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Thursday, May 28, 2020

Body after baby

This isn't a post about snapping back to pre-baby weight or anything, so don't get scared...not that there is anything wrong with that kind of post; I wish I could write one, I just can't because I'm still not there yet! This post is actually about those changes that are impacting my running, and how I am dealing with them.
I started back running just shy of two weeks after delivery. I've now been running for about 3 months, and have started to feel somewhat back to normal (if a bit out of shape), so it's a good time to look back at what has changed, what never changed, what has improved, and what needs work. 

1. Pelvic floor. This is the #1 hot topic for postpartum runners it seems! There is a real risk for urinary incontinence in postpartum runners (or non-runners!), and many women try to prevent this with preventative exercise during pregnancy. I am lucky that this was not a problem for me at any time, pre- or post-birth. And honestly I never did any of those exercises, either! I am sure this is a mix of luck, genetics, and form/posture that naturally tightens all the right muscles; regardless, it allowed me to return to running quickly and with few issues. 

2. Lower back. My lower back started hurting at the end of my pregnancy and it got so bad at 40+ weeks that not only was running completely out of the question, I was in pain all the time unless I was in the pool. I would jog in the pool to allow the water to support my extra weight and it was heavenly! While the severe back pain went away the minute I gave birth, lower back pain crops back up at the end of long runs and after hard workouts. I think this might be related to overall reduced core strength, plus plain old damage to my back. I have been terrible about getting core work in, honestly, but I plan to do better! I dropped abdominal workouts entirely for my whole pregnancy and for the weeks following birth because I was afraid of diastasis recti. And then I just got out of the habit. I need to do exercises like planks, supermans, and pilates 100s to strengthen that whole area. 

3. SI joint. I stopped running a few weeks before giving birth because of left SI joint pain. And the weird thing is that my left side never hurt again...but my right side has started inexplicably falling out of place. I will pick my leg up to take a step, and I feel the SI joint slip out of the correct position! Not at all pleasant. I can usually get it back with some stretches (a great one is squatting with one knee bent and the affected leg straight out to the side, foot flexed; bend at the waist with a straight back and rest your forearms on the ground in front of you. You can move your arms closer to the affected side as tolerated). I have no idea what the best long term treatment for this is and I'm kind of just hoping it goes away! 

4. Core. Probably the culprit here! As I mentioned above, I've slacked off here majorly. And my muscles are still trying to return to normal. I really need to just buckle down and do the core work! I know I have some damage to watch out for - I don't want to worsen it - but overall it's just weakness causing the slack muscles.

Any tips for strengthening lower back and core? Any SIJ exercises or tips? 

Sunday, May 24, 2020

Training log: Power Mile

You know what would be fun? A training log! It's not a race report, but it's more fun than moping about the lack of race reports. And since this is the first time I've trained for a mile, it will be helpful for me to look back on later.

The race: a track mile, probably held at the end of August, hopefully as a private race with our club (granted restrictions are lifted to allow it). If not with other competitors, then as a time trial.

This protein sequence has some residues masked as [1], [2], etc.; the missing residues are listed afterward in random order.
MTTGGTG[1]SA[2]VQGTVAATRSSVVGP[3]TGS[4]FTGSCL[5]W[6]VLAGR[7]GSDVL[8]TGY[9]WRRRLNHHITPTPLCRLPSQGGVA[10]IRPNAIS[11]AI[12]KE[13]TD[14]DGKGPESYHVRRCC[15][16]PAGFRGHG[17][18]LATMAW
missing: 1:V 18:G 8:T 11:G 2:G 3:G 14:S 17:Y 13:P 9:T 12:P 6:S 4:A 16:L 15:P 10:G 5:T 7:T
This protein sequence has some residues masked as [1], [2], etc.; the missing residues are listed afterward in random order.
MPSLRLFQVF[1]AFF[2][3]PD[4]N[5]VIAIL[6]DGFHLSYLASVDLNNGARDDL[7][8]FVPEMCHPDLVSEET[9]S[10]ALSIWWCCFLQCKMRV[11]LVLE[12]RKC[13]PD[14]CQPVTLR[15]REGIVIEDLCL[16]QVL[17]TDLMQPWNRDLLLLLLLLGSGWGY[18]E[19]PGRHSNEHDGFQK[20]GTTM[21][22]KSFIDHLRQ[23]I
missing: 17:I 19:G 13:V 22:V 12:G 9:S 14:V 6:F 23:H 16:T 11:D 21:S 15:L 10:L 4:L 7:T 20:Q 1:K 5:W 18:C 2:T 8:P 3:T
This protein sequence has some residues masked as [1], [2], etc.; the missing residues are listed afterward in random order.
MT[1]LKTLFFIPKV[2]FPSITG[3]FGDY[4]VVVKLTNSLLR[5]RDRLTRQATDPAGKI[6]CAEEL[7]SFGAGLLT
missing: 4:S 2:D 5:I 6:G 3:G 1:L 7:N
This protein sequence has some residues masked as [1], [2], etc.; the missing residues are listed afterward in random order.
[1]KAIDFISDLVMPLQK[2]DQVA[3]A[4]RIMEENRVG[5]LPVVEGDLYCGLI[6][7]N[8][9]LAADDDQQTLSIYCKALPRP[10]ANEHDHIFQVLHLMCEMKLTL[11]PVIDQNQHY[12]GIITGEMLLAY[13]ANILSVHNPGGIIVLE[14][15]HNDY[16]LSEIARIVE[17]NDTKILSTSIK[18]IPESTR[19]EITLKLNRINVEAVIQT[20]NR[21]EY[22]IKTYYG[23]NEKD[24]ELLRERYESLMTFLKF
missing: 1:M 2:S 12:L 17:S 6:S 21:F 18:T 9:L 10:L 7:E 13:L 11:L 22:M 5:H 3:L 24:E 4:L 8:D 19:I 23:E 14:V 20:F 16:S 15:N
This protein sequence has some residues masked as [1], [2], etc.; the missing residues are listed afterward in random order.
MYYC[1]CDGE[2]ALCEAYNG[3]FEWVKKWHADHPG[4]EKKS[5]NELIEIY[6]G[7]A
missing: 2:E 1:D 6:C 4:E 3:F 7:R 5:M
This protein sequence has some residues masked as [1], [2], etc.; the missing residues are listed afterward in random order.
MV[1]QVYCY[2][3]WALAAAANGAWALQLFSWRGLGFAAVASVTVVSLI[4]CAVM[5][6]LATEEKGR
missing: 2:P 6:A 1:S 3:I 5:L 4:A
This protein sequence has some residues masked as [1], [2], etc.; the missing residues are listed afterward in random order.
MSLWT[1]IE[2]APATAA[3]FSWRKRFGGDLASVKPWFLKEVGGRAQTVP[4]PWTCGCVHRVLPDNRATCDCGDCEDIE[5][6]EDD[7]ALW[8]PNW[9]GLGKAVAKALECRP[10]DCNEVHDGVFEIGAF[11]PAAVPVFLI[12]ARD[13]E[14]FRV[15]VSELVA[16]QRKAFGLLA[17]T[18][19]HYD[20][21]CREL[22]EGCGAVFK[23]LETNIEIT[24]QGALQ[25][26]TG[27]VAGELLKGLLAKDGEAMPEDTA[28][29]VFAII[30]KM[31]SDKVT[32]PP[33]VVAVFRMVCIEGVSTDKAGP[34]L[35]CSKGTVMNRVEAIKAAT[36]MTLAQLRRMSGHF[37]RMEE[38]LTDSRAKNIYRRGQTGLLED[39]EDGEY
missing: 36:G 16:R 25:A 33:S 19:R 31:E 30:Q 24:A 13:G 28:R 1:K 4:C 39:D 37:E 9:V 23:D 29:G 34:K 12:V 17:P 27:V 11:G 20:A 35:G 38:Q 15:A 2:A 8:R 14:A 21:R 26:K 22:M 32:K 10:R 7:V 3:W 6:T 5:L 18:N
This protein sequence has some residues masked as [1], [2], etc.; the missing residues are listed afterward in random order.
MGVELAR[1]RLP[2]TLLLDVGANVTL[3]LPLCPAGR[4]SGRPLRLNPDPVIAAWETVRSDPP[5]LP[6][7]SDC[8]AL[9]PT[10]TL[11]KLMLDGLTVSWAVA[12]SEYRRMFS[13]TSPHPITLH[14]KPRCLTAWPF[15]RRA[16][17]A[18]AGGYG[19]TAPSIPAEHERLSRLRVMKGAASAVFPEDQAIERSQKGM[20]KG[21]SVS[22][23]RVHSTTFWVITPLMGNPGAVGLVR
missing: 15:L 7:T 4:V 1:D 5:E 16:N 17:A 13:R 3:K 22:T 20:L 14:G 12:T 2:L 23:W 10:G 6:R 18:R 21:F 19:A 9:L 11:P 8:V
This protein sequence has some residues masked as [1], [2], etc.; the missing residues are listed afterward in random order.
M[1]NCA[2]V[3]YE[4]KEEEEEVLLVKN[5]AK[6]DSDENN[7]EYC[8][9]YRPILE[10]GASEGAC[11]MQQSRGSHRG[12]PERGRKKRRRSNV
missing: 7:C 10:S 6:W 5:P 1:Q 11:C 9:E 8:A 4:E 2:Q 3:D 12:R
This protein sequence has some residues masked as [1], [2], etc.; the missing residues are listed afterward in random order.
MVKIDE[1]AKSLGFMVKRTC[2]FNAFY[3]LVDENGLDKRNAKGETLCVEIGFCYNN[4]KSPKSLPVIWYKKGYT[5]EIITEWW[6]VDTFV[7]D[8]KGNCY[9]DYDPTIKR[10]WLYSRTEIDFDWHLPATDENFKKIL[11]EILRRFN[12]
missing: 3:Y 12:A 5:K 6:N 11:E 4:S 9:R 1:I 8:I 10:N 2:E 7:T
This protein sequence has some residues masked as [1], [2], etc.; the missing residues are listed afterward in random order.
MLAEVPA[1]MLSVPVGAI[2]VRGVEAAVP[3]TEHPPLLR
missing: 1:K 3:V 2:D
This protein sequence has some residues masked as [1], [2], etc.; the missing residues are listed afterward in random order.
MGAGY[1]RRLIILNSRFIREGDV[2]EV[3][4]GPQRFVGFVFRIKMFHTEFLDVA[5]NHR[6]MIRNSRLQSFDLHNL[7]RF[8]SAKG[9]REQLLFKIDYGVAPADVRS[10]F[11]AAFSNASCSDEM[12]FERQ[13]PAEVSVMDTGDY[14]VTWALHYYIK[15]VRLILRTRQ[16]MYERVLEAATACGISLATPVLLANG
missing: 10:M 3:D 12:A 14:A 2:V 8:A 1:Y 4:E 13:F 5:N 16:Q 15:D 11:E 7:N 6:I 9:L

The training: The Power Milers are group-coached by the incomparable Jimi Smith, and since I like to follow directions, I do whatever Jimi tells me to do!

Audubon Park: where most of the running happens
Now, last week, there was a little pause in the training. Our club is separating into two groups: one is training for a fast track mile, and the other is doing some pre-marathon conditioning. The thinking behind this group is that marathon training will start in the fall, and people who feel a bit out of shape or unprepared can join this group to get ready for the longer, harder workouts to come. The group comprises runners who were injured or took a long time off after a race or who lost fitness. And I thought that maybe it should include post-partum runners, too! So I briefly abandoned the mile and joined this group. But then I reflected on recent workouts, and saw a distinct pattern of improvement. This made me change my mind. Why jump ship just when I'm starting to see my work pay off? Plus, I question whether we will really have a marathon in the winter: there is just too much up in the air to devote basically two training cycles to one marathon.

Monday: Easy run plus 8 strides. 7.2 miles.
Tuesday: Tempo intervals. I did this one in the morning, alone, since I wasn't sure if the group would be meeting in the evening or not. We had some logistics to work through to comply with the state and city's phase one reopening requirements. It was six 4-minute tempo repeats (90 seconds rest) followed by five 90-second accelerations from easy pace all the way to mile pace (90 seconds rest). My tempos were at 6:19, 6:25, 6:17, 6:27, 6:15, 6:20. They felt smooth and easy, actually. I have no idea if I did the accelerations right, or not - accelerating evenly over 90 seconds is hard! 9.5 miles with warm up and cool down.
Wednesday: Easy with the stroller. 5 miles.
Thursday: So this was while I was temporarily in the pre-marathon group, and the workout was listed as ten miles easy. I did it on the levee, where I always do my midweek long runs, but I think my brain associates the levee with moderate to aerobic progression running. The run felt easy, but the 7:29 overall pace pointed to probably more effort than the instructions called for. But this is the run that made me text coach, because it really did feel quite easy, which made me think that I didn't need pre-conditioning afterall. 10 miles.